Gardai warn of Stockholm-style truck attack here
A Stockholm-style terrorist truck attack on a crowded street could happen in Ireland, a Garda conference has heard.
The annual Garda Representative Association conference in Galway was told yesterday that Ireland, like Sweden, was a neutral country and that there was no reason why an incident such as the truck assault in Stockholm earlier this month could not be repeated in Ireland.
Delegates from the GRA called for counter-terrorism training for its frontline members.
Executive committee member James Morrisroe, from the Cavan-Monaghan division, said they acknowledged that specialist squads such as the Emergency Response Unit and the Regional Support Units were highly trained.
However, he pointed out that the uniformed gardai were the frontline responders and would be the first on the scene if there was a terrorist attack.
Their counterparts in other European police forces were all properly trained in what to do in such an event.
He said gardai should be given theoretical, practical and tactical training and advised on how to divert crowds and protect life if there was an attack.
Unlike other citizens, gardai had a natural instinct to run towards the danger to protect others.
Mr Morrisroe said that, in the recent terror attack in Westminster, Keith Palmer, who was stabbed to death, instinctively ran towards the danger.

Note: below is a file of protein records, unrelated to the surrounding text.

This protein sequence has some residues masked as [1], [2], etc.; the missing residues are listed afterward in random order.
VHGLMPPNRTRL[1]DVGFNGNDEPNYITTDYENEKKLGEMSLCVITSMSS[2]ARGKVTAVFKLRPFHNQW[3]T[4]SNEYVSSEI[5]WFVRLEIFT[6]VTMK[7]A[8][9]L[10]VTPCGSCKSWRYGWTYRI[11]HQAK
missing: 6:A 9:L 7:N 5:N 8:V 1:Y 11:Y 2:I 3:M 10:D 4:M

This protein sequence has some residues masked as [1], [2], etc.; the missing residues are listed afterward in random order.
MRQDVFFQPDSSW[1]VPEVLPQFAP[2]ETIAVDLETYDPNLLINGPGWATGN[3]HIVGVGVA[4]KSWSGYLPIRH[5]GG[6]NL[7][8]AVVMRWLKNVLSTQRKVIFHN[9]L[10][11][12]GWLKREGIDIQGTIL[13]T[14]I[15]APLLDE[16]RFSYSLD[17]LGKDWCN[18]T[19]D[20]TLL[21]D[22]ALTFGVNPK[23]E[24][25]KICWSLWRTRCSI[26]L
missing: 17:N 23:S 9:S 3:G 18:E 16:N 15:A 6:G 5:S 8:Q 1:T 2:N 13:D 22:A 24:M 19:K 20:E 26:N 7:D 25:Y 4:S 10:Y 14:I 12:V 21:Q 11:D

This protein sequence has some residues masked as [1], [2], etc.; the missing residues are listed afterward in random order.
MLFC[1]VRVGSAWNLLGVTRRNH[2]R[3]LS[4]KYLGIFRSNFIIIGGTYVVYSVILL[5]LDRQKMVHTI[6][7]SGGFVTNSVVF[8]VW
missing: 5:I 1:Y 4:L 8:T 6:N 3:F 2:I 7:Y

''Following the attack in Stockholm, there is no reason why Ireland, as a modern, democratic and neutral country, would not be at risk,'' he added.
Other delegates said they needed training on how to clear an area after an attack, protect people at the scene and take immediate security measures, such as erecting inner and outer cordons to seal off an area.
Meanwhile, Justice Minister Frances Fitzgerald has said rank-and-file gardai should not blame management for inflating breath test figures.
It emerged last month that almost a million breath tests have been falsified by the force.
"There can be no place for a culture of blame in An Garda Siochana," she said.
"The challenges the organisation face are too great for that kind of posturing.
"The recent fixed-charge notice and alcohol breath test issues were failures. Failures of the entire organisation."